Identity, what is it ? With Louise from British Computer Science and Tim from Microsoft, we explored the notion of identity with two different perspective. Tim, involved in the e-commerce platform of Microsoft shared with the participants a notion of commerce identity, that would encompass our usual personal information, but also our friend, our relatives, our payment means, our interactions, our reputation. The idea suggested here was to build one identity, based on the principle of aggregating our identities and make it available to services providers via APIs. The direct consumers of this meta-identity could be banks, merchants, but also anti fraud banking system,  government, locally or international. Obviously the question of user control and privacy was raised. And this is where Louise made a great speech about the way identity, privacy, anonymity, traceability were major topics that companies, citizen and regulation should take care of. The rationale for this special care was the coming explosion of peer to peer financial transaction enabled by the web. This use case would multiply the needs to protect peers, regulates fraud and balance privacy aspects.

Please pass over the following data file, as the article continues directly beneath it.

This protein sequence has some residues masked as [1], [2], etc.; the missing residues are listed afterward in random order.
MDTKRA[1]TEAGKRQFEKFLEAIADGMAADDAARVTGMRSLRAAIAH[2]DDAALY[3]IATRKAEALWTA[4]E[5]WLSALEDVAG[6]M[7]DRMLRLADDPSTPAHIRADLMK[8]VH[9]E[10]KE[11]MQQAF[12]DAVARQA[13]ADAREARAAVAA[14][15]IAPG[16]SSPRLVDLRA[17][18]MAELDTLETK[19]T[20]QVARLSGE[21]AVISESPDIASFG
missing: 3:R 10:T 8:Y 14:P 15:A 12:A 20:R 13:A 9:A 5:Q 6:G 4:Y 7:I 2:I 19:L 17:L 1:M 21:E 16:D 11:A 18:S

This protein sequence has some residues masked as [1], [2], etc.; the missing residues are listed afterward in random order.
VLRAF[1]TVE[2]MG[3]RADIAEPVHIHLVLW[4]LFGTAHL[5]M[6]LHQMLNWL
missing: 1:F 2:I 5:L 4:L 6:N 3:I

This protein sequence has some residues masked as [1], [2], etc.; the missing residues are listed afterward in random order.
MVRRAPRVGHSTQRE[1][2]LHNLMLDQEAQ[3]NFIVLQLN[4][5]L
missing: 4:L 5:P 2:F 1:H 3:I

Identity, who should manage it ? Several participants gave a view on that notion of handling identity. Natasha Rooney, from GSMA mentioned in her  contribution that they had a program named GSMA Mobile Connect, which would allow service providers to use mobile network operators users database and trust the identify of those users. This offer completed with a strategy of direct billing on subscribers bills would position them as ideal identity providers in mobile commerce. Another view, Ripple Labs, the ones maintaining Ripple Network, mentioned that identity should be managed in a decentralized way. What does it mean ? Ripple Network is a network payment solution, which relies on a network of Ripple Gateways. Those gateways are disseminated all around the world, and this is where each user willing to transfer money should register, providing with email and banking details. Choosing a gateway suiting his constraints in terms of currency, transaction operation … Each Ripple Gateway implements the Ripple Transaction Protocol which allows to transfer money from any currency from one user to another, provided that this one owns a Ripple Wallet. In that case, identity is managed by registering to Gateways. The case of Facebook and Google managing the user’s identity was not directly discussed but raised on a regular basis. One could conclude that several identity provider profiles could be defined, from traditional kinda official (MNO) to decentralized email based (Ripple network).